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Psychiatric exam ordered for JetBlue pilot

By Jim Forsyth and Ioanna Makris

AMARILLO, Texas (Reuters) - A federal judge in Texas has ordered the JetBlue pilot who suffered an apparent midair meltdown in late March to undergo psychiatric testing to determine if he is competent to stand trial on charges of interfering with the plane's crew.

On Wednesday, U.S. District Judge Mary Lou Robinson ordered that Captain Clayton Osbon, 49, be removed from the Amarillo hospital where he has been held since the incident and taken to an undisclosed facility for the psychiatric tests.

JetBlue Flight 191 from New York to Las Vegas was diverted to Amarillo where it made an emergency landing on March 27 following what authorities described as erratic behavior by Osbon, who witnesses said ran through the cabin before passengers tackled him.

The FBI said he was restrained after he started banging on the door of the cockpit, yelling, "pray now for Jesus Christ."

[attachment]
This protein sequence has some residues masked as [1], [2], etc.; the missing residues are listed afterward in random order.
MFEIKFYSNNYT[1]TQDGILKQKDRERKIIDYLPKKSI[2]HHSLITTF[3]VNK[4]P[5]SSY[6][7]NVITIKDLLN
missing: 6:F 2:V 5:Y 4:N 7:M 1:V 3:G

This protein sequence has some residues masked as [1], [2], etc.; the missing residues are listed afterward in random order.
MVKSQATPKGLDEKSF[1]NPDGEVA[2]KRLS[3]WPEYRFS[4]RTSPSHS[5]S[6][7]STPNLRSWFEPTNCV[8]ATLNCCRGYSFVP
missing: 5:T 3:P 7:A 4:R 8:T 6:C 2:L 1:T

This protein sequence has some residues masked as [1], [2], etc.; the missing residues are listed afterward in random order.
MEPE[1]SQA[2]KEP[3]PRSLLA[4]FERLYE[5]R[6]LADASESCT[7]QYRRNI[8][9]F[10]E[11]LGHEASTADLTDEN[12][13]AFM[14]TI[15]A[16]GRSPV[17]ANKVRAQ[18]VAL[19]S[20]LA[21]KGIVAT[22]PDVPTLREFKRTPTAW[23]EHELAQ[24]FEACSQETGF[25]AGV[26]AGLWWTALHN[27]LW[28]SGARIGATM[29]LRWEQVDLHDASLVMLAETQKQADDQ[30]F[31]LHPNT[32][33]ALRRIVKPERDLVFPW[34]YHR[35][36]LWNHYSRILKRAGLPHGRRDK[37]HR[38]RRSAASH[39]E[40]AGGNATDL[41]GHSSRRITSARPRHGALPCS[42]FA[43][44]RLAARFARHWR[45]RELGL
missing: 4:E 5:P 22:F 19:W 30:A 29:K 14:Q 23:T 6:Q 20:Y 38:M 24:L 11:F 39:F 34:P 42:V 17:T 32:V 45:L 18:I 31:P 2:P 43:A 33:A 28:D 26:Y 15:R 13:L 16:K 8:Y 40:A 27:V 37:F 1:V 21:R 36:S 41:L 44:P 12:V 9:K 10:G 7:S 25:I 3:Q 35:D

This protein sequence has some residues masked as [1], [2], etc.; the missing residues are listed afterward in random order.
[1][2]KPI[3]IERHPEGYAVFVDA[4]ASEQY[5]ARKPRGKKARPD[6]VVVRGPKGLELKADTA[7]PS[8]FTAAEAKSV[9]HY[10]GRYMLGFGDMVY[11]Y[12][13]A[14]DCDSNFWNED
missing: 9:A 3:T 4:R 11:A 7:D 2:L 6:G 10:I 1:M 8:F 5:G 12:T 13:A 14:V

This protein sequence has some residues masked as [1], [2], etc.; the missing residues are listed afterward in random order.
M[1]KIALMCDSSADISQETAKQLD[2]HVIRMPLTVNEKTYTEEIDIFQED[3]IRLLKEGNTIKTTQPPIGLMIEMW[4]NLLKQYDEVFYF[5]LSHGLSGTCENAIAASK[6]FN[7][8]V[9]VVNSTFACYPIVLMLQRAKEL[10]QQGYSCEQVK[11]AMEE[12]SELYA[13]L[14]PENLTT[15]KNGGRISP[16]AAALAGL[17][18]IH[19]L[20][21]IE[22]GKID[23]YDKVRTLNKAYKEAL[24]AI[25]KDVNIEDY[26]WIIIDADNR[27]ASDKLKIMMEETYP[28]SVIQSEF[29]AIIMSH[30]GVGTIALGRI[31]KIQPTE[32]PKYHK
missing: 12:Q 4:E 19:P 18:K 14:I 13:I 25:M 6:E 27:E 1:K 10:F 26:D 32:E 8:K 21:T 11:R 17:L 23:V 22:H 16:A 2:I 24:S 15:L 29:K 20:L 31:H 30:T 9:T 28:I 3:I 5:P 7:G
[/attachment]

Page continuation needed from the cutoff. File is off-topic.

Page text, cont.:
An FBI affidavit filed with the request for a psychiatric exam said Osbon began acting strangely 3-1/2 hours into the 5-hour flight, at one point telling the first officer, "We are not going to Vegas" and rambling about "Iran, Iraq and terrorists."

Robinson also agreed to postpone Osbon's scheduled detention hearing until Monday. He has been under arrest on felony charges that could bring him 20 years in prison.

Connye Osbon, the pilot's wife, said in a statement released by JetBlue that while her husband was "clearly distressed, he was not intentionally violent toward anybody."

(Reporting By Ioanna Makris in Amarillo and Jim Forsyth in San Antonio; Editing by Corrie MacLaggan and Cynthia Osterman)

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